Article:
State Senate Approves SAFE Act, Other Bills to Protect Victims

MADISON – End Domestic Abuse Wisconsin celebrated today as the State Senate passed a slew of bills to better protect victims of abuse.

“Today is a momentous day for survivors and advocates in Wisconsin,” said Patti Seger, executive director of End Domestic Abuse Wisconsin.

One of the approved bills, the SAFE Act, will require judges to verify that abusers surrender their firearms while subject to restraining orders. A separate but related bill extended this requirement to another type of restraining order that protects victims of elder abuse.

“The SAFE Act is a proven way to save the lives of women, children and men,” said Seger. “The bill will keep guns out of the hands of dangerous individuals.”

Research shows the presence of a gun in a domestic violence situation makes it five times more likely that a woman will be killed. According to advocates, up to 80% of Wisconsin counties have no active enforcement procedure to verify that abusers surrender their firearms when ordered to do so.

Other improvements to restraining orders

In addition to the SAFE Act, the Senate approved other legislation to improve restraining orders in Wisconsin. Assembly Bills 176 and 707 will:

·         Add stalking to the criteria for obtaining a domestic abuse restraining order;

·         Protect the privacy of children in child abuse restraining order cases; and

·         Give judges options to enter longer term restraining orders in high-risk cases.

Addressing human trafficking

Advocates are also hailing the passage of Assembly Bill 620, which bolsters the state’s response to human trafficking.

“Wisconsin takes a big leap forward for victims of human trafficking with the passage of Assembly Bill 620,” commented Seger.

The human trafficking bill gives victims the ability to seek the expungement of prostitution convictions that occurred as a result of their bondage. Advocates say this measure is critical to helping survivors of sex trafficking rebuild their lives and is key to appropriately recognizing survivors as victims of crime, rather than criminals.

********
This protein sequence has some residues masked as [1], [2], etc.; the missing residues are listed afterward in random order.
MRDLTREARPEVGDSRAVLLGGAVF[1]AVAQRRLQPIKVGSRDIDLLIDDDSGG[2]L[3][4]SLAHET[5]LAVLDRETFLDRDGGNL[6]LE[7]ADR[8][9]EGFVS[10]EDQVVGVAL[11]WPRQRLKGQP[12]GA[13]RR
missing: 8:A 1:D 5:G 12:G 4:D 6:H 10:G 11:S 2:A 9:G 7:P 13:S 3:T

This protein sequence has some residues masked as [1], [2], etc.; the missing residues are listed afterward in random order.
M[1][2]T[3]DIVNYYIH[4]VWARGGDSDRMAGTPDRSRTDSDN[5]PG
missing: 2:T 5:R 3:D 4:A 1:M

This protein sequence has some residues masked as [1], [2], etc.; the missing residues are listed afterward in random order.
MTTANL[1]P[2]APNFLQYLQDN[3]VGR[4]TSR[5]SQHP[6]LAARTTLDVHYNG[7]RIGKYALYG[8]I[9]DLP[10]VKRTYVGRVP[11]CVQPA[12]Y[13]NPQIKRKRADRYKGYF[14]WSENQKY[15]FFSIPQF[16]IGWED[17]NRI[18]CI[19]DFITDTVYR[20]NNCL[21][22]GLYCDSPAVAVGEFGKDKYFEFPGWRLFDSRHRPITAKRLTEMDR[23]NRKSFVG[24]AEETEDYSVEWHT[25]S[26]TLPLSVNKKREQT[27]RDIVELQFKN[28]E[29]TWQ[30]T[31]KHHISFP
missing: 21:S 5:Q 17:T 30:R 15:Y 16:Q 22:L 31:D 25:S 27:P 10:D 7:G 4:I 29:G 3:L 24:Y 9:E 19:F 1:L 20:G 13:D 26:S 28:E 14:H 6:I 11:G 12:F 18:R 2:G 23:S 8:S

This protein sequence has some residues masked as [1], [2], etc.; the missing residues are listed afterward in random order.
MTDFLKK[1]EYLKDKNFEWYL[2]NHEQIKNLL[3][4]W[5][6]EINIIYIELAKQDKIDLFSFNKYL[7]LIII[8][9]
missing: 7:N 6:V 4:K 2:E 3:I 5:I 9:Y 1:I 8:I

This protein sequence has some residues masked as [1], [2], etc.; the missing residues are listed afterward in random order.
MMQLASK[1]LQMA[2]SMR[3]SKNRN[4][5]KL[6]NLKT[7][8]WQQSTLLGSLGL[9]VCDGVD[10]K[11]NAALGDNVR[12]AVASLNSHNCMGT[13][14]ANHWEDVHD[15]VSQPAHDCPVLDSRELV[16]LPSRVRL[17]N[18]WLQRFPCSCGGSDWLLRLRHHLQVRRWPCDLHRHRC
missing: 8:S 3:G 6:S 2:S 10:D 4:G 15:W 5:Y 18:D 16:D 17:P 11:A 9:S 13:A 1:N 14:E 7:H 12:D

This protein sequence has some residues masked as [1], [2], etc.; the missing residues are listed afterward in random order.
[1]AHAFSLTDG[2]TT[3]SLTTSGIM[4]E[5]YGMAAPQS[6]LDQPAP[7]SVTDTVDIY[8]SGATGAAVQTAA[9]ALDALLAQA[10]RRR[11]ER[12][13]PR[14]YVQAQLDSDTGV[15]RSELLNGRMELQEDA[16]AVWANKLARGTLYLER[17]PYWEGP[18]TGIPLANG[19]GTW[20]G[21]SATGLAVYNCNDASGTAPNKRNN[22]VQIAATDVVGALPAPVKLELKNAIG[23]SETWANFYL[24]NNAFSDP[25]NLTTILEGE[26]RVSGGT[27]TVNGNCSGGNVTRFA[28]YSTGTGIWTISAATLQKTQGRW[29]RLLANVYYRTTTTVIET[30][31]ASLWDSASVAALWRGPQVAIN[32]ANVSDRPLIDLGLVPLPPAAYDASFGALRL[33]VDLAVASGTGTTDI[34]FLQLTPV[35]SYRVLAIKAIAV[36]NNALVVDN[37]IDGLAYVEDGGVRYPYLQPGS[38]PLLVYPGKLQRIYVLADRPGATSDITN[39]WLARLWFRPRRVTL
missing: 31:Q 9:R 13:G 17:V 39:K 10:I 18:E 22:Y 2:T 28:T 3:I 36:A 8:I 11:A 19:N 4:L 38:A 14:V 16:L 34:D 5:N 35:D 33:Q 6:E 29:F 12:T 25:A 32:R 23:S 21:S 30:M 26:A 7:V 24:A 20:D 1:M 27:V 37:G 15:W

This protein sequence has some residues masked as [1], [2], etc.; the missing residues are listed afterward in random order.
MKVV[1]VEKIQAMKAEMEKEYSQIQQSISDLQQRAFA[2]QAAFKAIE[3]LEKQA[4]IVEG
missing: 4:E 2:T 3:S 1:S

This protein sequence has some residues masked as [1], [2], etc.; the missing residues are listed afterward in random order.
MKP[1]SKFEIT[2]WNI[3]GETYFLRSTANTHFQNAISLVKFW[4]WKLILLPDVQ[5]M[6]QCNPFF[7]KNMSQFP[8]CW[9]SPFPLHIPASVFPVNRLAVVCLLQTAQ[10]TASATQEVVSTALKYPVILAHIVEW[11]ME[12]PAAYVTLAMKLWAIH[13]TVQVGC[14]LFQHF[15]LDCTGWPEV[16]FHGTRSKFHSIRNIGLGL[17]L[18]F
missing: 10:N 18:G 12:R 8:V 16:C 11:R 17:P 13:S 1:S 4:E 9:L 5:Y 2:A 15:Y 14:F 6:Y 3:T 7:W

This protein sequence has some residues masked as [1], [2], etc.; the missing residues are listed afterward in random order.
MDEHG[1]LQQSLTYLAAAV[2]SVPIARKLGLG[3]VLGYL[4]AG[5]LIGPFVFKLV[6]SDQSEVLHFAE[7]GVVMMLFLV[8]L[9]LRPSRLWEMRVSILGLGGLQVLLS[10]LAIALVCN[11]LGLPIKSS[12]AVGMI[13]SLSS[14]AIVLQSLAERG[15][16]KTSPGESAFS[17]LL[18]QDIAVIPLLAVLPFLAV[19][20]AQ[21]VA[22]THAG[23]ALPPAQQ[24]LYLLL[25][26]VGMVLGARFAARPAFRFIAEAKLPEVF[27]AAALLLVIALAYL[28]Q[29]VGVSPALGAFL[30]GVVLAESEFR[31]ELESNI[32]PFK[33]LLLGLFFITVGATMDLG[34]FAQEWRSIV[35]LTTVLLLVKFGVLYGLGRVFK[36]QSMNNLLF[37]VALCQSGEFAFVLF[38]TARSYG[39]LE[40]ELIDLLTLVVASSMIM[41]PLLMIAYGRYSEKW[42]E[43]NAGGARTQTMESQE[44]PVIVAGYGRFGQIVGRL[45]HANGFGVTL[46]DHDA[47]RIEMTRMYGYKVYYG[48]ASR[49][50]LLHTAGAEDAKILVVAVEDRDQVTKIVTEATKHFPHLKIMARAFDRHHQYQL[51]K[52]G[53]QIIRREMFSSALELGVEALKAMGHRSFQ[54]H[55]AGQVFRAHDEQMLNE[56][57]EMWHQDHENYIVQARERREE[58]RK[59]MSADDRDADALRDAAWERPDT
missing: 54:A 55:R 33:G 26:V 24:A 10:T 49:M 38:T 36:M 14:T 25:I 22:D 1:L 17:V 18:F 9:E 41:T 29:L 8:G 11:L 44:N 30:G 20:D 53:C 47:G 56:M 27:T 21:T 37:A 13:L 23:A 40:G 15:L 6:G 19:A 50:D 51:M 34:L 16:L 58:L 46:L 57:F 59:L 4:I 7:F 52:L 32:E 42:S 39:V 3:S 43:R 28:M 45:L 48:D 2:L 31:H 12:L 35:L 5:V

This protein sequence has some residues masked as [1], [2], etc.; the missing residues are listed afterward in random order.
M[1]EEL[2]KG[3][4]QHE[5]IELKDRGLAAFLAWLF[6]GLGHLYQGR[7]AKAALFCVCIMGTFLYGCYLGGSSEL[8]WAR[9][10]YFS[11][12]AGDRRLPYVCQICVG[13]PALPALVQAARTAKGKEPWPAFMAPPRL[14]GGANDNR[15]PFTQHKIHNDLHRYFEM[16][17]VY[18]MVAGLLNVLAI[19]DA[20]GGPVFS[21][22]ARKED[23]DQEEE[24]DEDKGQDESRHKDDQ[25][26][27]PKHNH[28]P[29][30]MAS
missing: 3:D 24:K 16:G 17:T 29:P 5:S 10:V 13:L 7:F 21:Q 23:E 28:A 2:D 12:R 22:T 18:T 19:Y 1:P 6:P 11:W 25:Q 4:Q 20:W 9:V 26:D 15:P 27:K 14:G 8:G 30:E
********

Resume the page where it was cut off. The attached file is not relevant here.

Connecting victims to services 

The State Assembly previously approved all of the measures; however, one bill, Senate Bill 160, still needs final Assembly action because of an amendment.

Senate Bill 160 would create better linkages between law enforcement and domestic violence victim service providers. Offering victims services has been shown to dramatically improve their safety and make their participation in the criminal justice process less traumatic and more effective.

“We thank Senators Petrowski, Taylor, Ellis, Gudex and Lazich and Representatives Bies, Jacque, Loudenbeck, Rodriguez and Jim Ott for their leadership in bringing about these vital legislative changes,” concluded Seger.  

###

Selected Resources

Voting Guide for Domestic Violence and Sexual Assault Victim Advocates

This guide is meant to help advocates assist their clients with the voting process. With the passage of the Wisconsin photo ID voting law, there is a lot of confusion about who can vote and how they can vote.  The guide explains how survivors can register to vote and ensure they have the proper documentation to vote.   In this volatile political climate and budgetary climate, we need survivors’ voices and participation at the ballot box now more than ever.   

Hope. Vision. Future. A Plan for Providing Services to Domestic Violence Victims in Wisconsin

The Wisconsin Coalition Against Domestic Violence and the Governor’s Council on Domestic Abuse has created a long-range plan for serving Domestic Abuse victims. This document includes an overview of Wisconsin Domestic Abuse Programs, including statistics, services, populations served, and a financial picture. Recommendations address the issues of Economic Justice, Financial Self- Sufficiency, Housing, Legal assistance and Primary Prevention.

2011-2012 Legislative Agenda
WCADV and WCASA Milwaukee Sick Pay Brief

Domestic and sexual violence take a tremendous toll on public health and safety in Milwaukee. This brief, filed by WCADV and WCASA, supports the Milwaukee Paid Sick Days Ordinance which permits victims paid leave to obtain services from these organizations.

2013-2014 Legislative Agenda
Changes to Wisconsin Unemployment Insurance for DV Victims - Dec 2009

WCADV Policy Development Coordinator, Tony Gibart, offers the following summary of how Wisconsin unemployment statutes have changed in response to The American Recovery and Reinvestment Act (ARRA).

DCF Brochure about Domestic Violence and W-2

This brochure from the Department of Children and Families explains some of the resources and protections available to W-2 participants who are or were victims of domestic violence.  It is to be given to all W-2 applicants and participants. Hmong and Spanish versions are also available. 

Fact Sheets Related to Brookfield Shooting

These two fact sheets cover topics that were implicated by the shootings at a Brookfield, Wisconsin salon on Sunday, October 21, 2012.  They address (1) domestic violence and the workplace and (2) restraining orders and firearm surrender.